Mark Bowen admitted he had already started to formulate his post-match press conference of woe before a dramatic five-minute hat-trick from George Puscas saw Reading win 3-1 at Wigan.
The Latics had led 1-0 with only 12 minutes to go, thanks to Joe Garner’s first goal of the season, but were blown away by the brilliance of Puscas.
After Dujon Sterling had been harshly penalised for handball, Puscas levelled the scores from the penalty spot.
Two minutes later, he got the better of Charlie Mulgrew before firing beyond Scotland goalkeeper David Marshall.
Then, three minutes later, he completed his treble with a cool finish after great work from Garath McCleary.
All of which left the Reading boss hastily reassessing his thoughts.
“I must say, if I’m being totally honest with you, I’d already got my excuses in mind what I was going to say about how the game had gone away from us,” revealed Bowen.
“But I’m obviously delighted for George Puscas because he’s a young man, from Inter Milan, who’s arrived with a big burden to score goals.
“He has found it tough, but it’s genuinely not been all his fault.
“I’ve said many times as a team we haven’t shown enough quality in the final third, getting the balls in to our strikers.
“We have to develop better quality – the kind we showed today – if we are to help them to score goals.”
Wigan had edged a tense encounter, desperately low on quality, before the late turnaround, with Bowen admitting his side had played far below themselves.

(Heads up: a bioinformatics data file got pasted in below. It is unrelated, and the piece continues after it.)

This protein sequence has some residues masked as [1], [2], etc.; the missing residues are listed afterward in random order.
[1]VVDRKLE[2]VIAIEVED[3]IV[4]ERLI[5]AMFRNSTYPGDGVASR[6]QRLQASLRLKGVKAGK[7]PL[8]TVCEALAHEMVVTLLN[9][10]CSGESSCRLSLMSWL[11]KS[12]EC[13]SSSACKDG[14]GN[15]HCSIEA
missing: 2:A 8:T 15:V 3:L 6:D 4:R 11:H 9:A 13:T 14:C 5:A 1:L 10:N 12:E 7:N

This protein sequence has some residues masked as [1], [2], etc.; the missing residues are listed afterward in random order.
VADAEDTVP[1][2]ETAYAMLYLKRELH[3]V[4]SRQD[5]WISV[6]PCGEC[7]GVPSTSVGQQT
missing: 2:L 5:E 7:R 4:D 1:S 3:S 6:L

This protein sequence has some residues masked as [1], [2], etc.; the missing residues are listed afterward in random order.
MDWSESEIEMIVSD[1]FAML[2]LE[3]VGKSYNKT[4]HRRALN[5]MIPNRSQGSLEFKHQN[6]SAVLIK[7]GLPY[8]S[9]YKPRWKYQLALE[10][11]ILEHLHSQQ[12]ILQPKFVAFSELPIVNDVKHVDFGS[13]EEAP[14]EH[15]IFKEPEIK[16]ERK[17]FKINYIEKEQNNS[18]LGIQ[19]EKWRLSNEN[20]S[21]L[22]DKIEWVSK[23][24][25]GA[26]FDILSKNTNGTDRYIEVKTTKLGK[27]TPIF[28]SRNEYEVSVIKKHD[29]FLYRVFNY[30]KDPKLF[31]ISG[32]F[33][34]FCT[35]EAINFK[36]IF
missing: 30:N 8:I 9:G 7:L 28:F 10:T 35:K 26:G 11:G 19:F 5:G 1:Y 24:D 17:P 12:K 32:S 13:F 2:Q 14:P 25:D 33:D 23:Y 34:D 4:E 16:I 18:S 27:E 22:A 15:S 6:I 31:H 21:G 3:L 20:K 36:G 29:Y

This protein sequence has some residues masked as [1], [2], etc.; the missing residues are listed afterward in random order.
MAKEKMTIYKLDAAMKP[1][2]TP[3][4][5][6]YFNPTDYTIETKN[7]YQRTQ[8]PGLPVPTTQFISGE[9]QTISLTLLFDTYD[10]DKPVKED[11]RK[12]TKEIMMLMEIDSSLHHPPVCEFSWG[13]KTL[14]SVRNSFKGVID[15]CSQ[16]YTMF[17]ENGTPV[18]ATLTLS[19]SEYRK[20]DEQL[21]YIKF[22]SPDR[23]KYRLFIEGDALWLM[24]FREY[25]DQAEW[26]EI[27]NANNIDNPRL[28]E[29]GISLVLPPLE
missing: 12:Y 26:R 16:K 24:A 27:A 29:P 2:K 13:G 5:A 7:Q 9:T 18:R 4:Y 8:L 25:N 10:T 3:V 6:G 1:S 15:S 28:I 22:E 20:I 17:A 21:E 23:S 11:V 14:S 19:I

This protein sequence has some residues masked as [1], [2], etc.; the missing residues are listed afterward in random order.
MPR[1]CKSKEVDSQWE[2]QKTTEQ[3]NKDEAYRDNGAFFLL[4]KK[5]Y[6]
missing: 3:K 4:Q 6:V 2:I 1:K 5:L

“I was hard on them at half-time, because I was disappointed with the quality we showed in possession in the first half,” he said.
“I thought we were sloppy, our first touch wasn’t great, our final pass wasn’t great.
“I just asked them to show a bit more character and bravery on the ball.
“I think I definitely got that in the second half, we switched to a 4-4-2 in the last half hour because we needed more bodies nearer to our front guys. Sometimes that doesn’t pay off, but it did today.”
Wigan boss Paul Cook was left to bemoan a third straight loss on home soil, to leave them rooted in the bottom three.
A section of the home support voiced their displeasure by chanting ‘you’re getting sacked in the morning’ during a toxic final 10 minutes.
And while acknowledging the game had changed with the controversial spot-kick award, Cook – who was booked by referee Jeremy Simpson for dissent – refused to take his protests further after the game.
“With all due respect, I’m not getting involved in criticising the referee,” he said.
“As a manager, sometimes the easiest thing to do is and say things you’re feeling, but which will get you into trouble.
“I’m certainly not getting involved in that.
“What I will say is, in football, and certainly teams like ours, confidence is hard to find.
“When you’re on the kind of bad run we are, key moments can’t half influence games.
“And unfortunately again today, we’ve had massive key moments that have gone against us.
“We all know how brutal an industry this is, but I ask myself as a manager: Could I get any more out of those players?
“I’m genuinely comfortable with my players, their work ethic, their desire. I’ve no problems with my players, none whatsoever.”
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